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5774

Yonah ben Amitai


From "Chemdat Yamim" Parsha Sheet
www.eretzhemdah.org



(based on Siach Shaul, Yamim Noraim p. 314-6)

The choice of Sefer Yonah to be read towards the end of the holy day of Yom Kippur is, on the simple level, due to the great success of the teshuva of Ninveh. However, the fact that the entire book is read hints at another idea, which is perhaps actually the main one.
Yonah ben Amitai was given a mission by Hashem, and he naively tried to avoid it. Hashem sent a more obedient messenger, the wind, and it instilled fear in the passengers of the boat. The Yalkut Shimoni says that there were members of each of the 70 nations on that boat. Each one prayed in his own way to his god for the same thing – to live rather than die. Only one person from one nation was apathetic, sleeping in the bottom of the boat without praying. Yonah knew the truth and tried to ignore it, until his counterparts exhorted him to join in prayer. Yonah told them there was a simpler solution – simply throw him overboard.
It his not hard to come to the conclusion that although Yonah was a real person, the whole story is a parable in its essence. Bnei Yisrael are compared to a yonah (dove) (Berachot 53b). Yonah was the son of Amitai, reminiscent of the father of Bnei Yisrael, Hashem, whose seal is that of emet (truth). Like Yonah, we are sent to fix the world so that it will accept the kingdom of Hashem, and we avoid the task. There are great storms around us, and while the nations are not all proficient at it, they pray. It is possible that when the nations opened their session in silence, there was real prayer, because even those who possess nuclear weapons want to live. [Perhaps this is a reference to the Windscale nuclear disaster in England, which took place in 1957, although a few days after Yom Kippur.]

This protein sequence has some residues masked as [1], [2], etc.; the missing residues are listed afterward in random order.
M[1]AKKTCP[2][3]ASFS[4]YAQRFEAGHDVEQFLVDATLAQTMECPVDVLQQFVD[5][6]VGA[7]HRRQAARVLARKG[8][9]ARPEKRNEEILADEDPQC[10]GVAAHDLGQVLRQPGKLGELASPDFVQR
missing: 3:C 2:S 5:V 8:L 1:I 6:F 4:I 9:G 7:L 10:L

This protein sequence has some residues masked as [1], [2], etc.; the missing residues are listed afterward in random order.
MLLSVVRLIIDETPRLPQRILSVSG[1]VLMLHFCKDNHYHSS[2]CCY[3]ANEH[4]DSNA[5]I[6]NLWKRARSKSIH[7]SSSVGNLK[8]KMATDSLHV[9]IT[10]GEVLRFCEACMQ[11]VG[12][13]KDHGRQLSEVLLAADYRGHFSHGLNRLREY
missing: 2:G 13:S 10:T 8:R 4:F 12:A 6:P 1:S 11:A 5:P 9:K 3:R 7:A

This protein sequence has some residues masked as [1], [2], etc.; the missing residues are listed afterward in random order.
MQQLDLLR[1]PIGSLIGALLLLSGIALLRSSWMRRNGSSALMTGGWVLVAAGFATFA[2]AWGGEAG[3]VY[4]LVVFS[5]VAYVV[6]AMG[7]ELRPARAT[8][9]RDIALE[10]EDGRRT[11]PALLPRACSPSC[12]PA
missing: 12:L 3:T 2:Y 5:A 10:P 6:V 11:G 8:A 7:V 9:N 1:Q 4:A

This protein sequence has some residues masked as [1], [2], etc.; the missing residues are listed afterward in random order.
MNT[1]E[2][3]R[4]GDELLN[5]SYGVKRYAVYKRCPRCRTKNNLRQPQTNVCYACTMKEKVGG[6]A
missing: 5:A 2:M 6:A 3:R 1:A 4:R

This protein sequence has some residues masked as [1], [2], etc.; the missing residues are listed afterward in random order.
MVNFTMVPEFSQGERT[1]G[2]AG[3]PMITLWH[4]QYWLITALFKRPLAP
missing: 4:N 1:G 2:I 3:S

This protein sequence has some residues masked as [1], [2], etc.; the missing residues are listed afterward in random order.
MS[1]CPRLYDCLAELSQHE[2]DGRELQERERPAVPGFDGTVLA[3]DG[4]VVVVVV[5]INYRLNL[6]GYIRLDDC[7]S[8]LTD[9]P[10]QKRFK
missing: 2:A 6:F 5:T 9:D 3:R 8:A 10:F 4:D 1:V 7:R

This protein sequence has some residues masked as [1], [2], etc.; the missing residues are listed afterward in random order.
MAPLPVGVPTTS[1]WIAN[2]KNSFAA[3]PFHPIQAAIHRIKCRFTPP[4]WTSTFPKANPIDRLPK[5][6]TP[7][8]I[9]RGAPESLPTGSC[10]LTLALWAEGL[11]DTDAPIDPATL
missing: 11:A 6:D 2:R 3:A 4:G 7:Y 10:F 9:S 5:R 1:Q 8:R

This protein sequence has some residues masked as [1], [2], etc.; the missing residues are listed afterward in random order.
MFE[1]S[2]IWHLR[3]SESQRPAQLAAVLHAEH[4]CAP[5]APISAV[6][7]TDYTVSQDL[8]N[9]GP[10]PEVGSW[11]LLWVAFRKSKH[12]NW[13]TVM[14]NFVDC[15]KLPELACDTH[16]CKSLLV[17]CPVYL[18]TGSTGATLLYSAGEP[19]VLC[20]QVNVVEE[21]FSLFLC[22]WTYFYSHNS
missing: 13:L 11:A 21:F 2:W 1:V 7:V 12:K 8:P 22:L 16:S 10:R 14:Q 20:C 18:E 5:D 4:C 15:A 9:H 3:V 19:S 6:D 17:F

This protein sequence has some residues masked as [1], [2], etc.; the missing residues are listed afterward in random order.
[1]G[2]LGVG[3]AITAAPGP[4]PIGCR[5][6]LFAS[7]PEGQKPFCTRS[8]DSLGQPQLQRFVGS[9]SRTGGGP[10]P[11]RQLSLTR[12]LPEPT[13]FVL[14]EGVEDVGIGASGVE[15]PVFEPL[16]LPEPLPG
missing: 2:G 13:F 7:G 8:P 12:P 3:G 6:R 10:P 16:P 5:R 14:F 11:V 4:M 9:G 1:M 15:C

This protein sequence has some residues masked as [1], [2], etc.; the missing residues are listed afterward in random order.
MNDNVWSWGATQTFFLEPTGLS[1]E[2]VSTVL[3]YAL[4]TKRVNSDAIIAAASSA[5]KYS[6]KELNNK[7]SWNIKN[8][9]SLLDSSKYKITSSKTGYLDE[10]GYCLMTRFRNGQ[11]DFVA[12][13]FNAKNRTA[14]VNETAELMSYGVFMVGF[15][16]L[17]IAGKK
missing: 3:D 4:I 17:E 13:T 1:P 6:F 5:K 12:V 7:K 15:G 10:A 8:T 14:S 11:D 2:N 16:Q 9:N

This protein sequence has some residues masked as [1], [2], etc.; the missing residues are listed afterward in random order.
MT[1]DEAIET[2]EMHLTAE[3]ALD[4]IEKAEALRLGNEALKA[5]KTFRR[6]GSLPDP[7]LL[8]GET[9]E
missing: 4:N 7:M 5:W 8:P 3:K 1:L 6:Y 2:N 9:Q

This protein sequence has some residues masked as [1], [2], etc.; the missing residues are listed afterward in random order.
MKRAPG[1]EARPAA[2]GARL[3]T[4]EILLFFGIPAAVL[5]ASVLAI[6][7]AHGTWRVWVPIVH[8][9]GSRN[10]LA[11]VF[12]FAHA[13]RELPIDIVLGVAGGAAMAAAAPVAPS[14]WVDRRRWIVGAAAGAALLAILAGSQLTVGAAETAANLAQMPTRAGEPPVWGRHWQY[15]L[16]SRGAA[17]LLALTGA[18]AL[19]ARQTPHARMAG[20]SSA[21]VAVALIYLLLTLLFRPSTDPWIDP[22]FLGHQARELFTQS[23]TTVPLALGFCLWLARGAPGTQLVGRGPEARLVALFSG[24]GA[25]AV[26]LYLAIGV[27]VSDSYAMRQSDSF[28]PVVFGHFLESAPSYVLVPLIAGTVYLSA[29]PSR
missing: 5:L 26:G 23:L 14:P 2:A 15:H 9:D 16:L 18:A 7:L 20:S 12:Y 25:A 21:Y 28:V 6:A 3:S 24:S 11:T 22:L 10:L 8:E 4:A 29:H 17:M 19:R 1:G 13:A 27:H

In difficult situations, there is one nation that tries to avoid the spotlights but does not succeed to avoid them. "Lots are cast" and Israel comes up being singled out. The world looks around and points to the Middle East, and then within the Middle East they point to us, to Israel.
"Contemplate the years of every generation" (Devarim 32:7). This country and this region has been sleeping for many centuries. This point, at the edge of the desert, suddenly arose as if from the dead. Sheiks woke up and decided that this is indeed a desirable place, in a strategic location. What caused the storm that awoke people? Israel.
What prodded Egypt to seek so many weapons? What unites all the wild nations? Who riles everyone up? It is Israel. And when they cast lots, who do they find is guilty? Israel. Indeed it is true that disaster befalls the world because of Israel (Yevamot 63b).
Are we able to understand what the nature of the disaster is? Should we wait to see if they will throw us into the sea? Sometimes we think that we are not able to do anything. Our arms do not extend far enough, and we do not determine what our nation does. The Rambam (Teshuva 3:4) teaches us that we can view the world as being at a standstill, and the actions of one person – indeed, our own – could possibly determine the future of the world. If Israel is in the middle of what happens in the world, it is every individual who, in his own way, is in the center.


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